If you want to create seasonal flower pots that look like they were professionally planted, commit these three words to memory:
thrill, fill and spill. 

Planting your warm-weather flower pots doesn’t take much thought. Dig holes, plop in the plants and add water. Pretty simple, right? Except, when was the last time anyone told you how amazing your planters look? In fact, when did they really excite you? Well, there’s a simple design approach gardening pros often use to give containers the look and love they deserve. And here’s the good news: It isn’t any more complicated than thrill, fill and spill.

The practice involves positioning an upright plant that “thrills” in the center of the container. Then, mid-sized plantings are positioned to “fill” the area around the vertical plant with complementary color and texture. Finally, trailing plants are added to “spill” over the edges of the container, softening the composition and draping greenery and blooms down the planter’s sides.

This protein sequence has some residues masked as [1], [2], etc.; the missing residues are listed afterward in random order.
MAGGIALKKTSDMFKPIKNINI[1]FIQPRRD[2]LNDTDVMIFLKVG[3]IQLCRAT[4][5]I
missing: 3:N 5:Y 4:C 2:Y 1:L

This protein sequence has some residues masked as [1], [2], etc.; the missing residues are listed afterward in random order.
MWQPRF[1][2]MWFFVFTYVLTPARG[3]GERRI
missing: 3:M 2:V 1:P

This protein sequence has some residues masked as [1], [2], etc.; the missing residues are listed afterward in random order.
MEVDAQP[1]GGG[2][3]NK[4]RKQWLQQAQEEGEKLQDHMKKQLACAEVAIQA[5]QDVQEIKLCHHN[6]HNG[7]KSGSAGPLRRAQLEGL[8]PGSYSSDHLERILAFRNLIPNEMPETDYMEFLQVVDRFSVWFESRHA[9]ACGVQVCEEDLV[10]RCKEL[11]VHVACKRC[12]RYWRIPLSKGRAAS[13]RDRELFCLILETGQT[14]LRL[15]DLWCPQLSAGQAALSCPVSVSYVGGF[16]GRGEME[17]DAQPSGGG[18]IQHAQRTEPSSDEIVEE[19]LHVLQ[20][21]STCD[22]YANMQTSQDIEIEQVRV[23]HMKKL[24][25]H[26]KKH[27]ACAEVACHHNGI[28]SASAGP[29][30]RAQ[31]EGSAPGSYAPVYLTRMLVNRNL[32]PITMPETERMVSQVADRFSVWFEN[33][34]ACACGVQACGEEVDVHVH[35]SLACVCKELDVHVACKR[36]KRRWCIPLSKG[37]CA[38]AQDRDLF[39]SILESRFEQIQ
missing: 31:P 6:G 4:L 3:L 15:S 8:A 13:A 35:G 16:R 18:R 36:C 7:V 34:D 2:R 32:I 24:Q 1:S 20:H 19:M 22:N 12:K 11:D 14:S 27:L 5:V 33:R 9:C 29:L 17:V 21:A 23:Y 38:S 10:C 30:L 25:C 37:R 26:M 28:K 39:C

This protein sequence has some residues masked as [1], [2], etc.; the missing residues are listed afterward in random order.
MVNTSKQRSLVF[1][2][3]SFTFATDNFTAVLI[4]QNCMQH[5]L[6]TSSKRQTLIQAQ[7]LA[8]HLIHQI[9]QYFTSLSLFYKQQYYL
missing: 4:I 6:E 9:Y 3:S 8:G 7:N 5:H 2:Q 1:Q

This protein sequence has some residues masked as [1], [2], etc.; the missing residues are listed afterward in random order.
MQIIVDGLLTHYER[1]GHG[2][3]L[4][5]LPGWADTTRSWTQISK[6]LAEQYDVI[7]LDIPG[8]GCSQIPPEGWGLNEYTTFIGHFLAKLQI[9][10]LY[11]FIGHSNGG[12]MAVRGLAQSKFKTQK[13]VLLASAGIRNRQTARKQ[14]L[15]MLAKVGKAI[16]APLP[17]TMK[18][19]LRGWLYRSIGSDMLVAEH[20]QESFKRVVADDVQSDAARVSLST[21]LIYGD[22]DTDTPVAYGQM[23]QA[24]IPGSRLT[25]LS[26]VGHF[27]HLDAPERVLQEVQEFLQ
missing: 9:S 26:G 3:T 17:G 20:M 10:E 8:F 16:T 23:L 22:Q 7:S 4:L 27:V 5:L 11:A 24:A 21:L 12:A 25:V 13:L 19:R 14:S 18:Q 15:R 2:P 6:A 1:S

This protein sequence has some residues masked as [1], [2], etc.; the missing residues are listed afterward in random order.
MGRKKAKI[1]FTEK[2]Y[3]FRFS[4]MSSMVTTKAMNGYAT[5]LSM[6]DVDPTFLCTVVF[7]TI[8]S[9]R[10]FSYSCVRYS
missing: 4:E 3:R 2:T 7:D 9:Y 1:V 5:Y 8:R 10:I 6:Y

THRILL  Center a tall, upright plant and center it in the container as a primary focal point. Choose a specimen with dramatic form, foliage and/or flowers. 
Plants to consider: dracaena, canna lilies, flax, ornamental grasses, dwarf spruce and tall flowering plants like hydrangea, tall phlox, snapdragons, diplandenia and butterfly bushes. 
FILL Surround the upright plant with mid-level plants that fill the area around the centered specimen while delivering color, texture and volume. Select foliage and flowers that add color and texture without overwhelming the “thrill” plant. 
Plants to consider: petunias, geraniums, marigolds, coleus, sage, African daisies, small zinnia and begonias.
SPILL  Plant trailing flora that grow beyond the rim of the container and cascade over its sides, visually softening the arrangement and the planter’s edge. 
Plants to consider: sweet potato vine, trailing lobelia, lantana, ivy, verbena, creeping Jenny and cascading petunias.

Get more gardening advice from our local pros here.

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Brad Mee
Brad Mee is the Editor-in-Chief of Utah Style & Design Magazine.